You are here:


The CVM is a member of relevant international organizations and fora with an interest in capital markets. Such membership is considered of foremost importance considering the ever-increasing cross-border transactions and the worldwide usage of ever-more sophisticated products involving Brazilian entities.

At a glance, CVM participates/engages in:

  • Financial Stability Board – FSB / G20;
  • Organizations that congregate securities regulators: International Organization of Securities Commissions – IOSCO, Council of Securities Regulators of the Americas – COSRA, Instituto Ibero-americano de Mercado de Valores - IIMV, Enlarged Contact Group on Supervision of Investment Funds - ECG;
  • Economic integration activities: Mercado Comum do Sul – MERCOSUL/MERCOSUR, World Trade Organization – WTO , Organisation for Economic Co-operation and Development – OECD;
  • Other organizations: United Nations – UN, World Bank, International Monetary Fund – IMF and Inter-American Development Bank – IDB;
  • Financial Action Task Force FATF-GAFI and Financial Action Task Force of Latin America – GAFILAT
  • The Hague Conference and Unidroit.
  • Information Exchange and Technical Cooperation Agreements and Memorandum of Understanding – MoUs;
  • Bilateral relations with similar entities overseas: technical consultations, technical assistance, on-site training and visits.


Other Activities

Financial Sector Assessment Program – FSAP

The FSAP is a a joint IMF and World Bank effort introduced in 1999, following the Asian financial crisis. The Program congregates specialists who are able to provide inputs to help countries mitigate the likelihood and the severity of crises, reporting possible vulnerabilities and suggesting improvements.

The program effectively started in 2000, when 12 countries were assessed, and continued in 2001, with 24 more assessments. Voluntary engagement to the iniciative grew every year, and since then more than 130 countries have been assessed (some more than once).

Following the recent international financial crisis, the FSAP gained even greater relevance as an assessment mechanism of the quality and soundness of financial systems.

G-20 endorsed the program in 2010 and since then, together with the IMF, encourages FSAP assessments and publication by its members. In 2010 the IMF made the assessment mandatory to the 25 jurisdictions comprising the most important financial markets, while G-20 members committed themselves to effect a FSAP every 5 years. Brazil’s most recent assessment was in 2012.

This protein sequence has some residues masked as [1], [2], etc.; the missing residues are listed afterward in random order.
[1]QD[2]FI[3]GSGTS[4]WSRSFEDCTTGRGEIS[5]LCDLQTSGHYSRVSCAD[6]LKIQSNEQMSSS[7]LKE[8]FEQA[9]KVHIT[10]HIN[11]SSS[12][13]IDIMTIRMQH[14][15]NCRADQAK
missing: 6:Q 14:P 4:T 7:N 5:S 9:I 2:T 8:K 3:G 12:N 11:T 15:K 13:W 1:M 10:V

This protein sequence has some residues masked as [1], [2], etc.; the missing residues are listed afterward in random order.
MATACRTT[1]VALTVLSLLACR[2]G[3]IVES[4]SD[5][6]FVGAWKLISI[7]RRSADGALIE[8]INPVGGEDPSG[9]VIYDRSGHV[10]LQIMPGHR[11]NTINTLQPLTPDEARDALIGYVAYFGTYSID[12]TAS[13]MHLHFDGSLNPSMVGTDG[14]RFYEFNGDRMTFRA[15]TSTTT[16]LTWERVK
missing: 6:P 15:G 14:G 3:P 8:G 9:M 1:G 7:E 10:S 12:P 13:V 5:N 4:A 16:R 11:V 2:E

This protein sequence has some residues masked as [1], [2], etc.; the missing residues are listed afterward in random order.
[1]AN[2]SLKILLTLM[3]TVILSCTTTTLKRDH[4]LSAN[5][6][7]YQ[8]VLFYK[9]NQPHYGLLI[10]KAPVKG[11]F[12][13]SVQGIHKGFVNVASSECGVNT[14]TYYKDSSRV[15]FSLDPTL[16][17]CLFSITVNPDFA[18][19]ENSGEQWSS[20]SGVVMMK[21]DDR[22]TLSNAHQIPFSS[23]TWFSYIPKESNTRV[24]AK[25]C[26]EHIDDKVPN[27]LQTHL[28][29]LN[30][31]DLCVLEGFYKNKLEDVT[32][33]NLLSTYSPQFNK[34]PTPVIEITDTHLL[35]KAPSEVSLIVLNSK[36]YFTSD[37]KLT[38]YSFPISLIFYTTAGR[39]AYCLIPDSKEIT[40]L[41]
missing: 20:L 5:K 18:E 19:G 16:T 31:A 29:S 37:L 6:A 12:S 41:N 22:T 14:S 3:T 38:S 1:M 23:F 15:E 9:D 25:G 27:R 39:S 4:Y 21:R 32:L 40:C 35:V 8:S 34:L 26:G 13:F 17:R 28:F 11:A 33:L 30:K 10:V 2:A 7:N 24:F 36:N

The IMF-ran part of FSAP proposes a comprehensive and thorough evaluantion of a country’s financial sector, aiming to verify the stability of the financial system. The IMF specifically aims at verifying the soundness of the banking system; runs stress tests; analyzes the quality index of highest systemic risk sectors (banking, insurance and pension funds) and identifies the main vulnerabilities of financial institutions envisaging preventions of financial crises.

The Brazilian Financial System Stability Assessment (FSSA) was concluded in July 2012 and is puclicly available in English (please refer to a link at the bottom of this page)
Especially in emerging markets, FSAP is run in a joint effort with the Word Bank, thus the assessments include, besides the FSSA, other specifics on the development of financial and securities markets. The quality of the legal framework and financial infrastructure is evaluated, especially in regard of competitivity, efficiency and economic growth support.

Thus, the FSAP approach is to verify three components:

  • The soundness of the financial system and the risks that raise the probability or the potential harm of crises;
  • The need for developments in terms of structure, institutions and markets;
  • Compliance with certain rules and regulations of the financial market.

Regarding the last aspect, specific evaluations are made, namely the Reports on the Observance of Standards and Codes (ROSC). ROSCs comprise 12 different areas, related to work conducted by internationally recognized entities in their areas of expertise. Not by chance, it is the 12 Key Standards to the Financial System endorsed by the Financial Stability Board (FSB) (document at the bottom of this page).

For instance, the Basel Committee on Banking Supervision (BCBS) is the base to the ROSC of banking system, the International Association of Insurance Supervisors (IAIS) for the insurance system and IOSCO for the capital markets. Some ROSCs can be more specific, such as accounting standards (based on IASB standards) and corporate governance (OECD).

In several cases, the methodology is supplied by the international organization (IOSCO, for instance). This is considered key to attain impartial final evaluations and to allow comparison between countries.

In Brazil the following ROSCs have been performed during the last FSAP:

  • Banking Regulation and Supervision;
  • Insurance Regulation and Supervision;
  • Securities Regulation and Supervision;
  • Payment Systems;
  • Corporate Governance;
  • Accounting and Auditing;
  • Bankruptcy and Creditor Rights.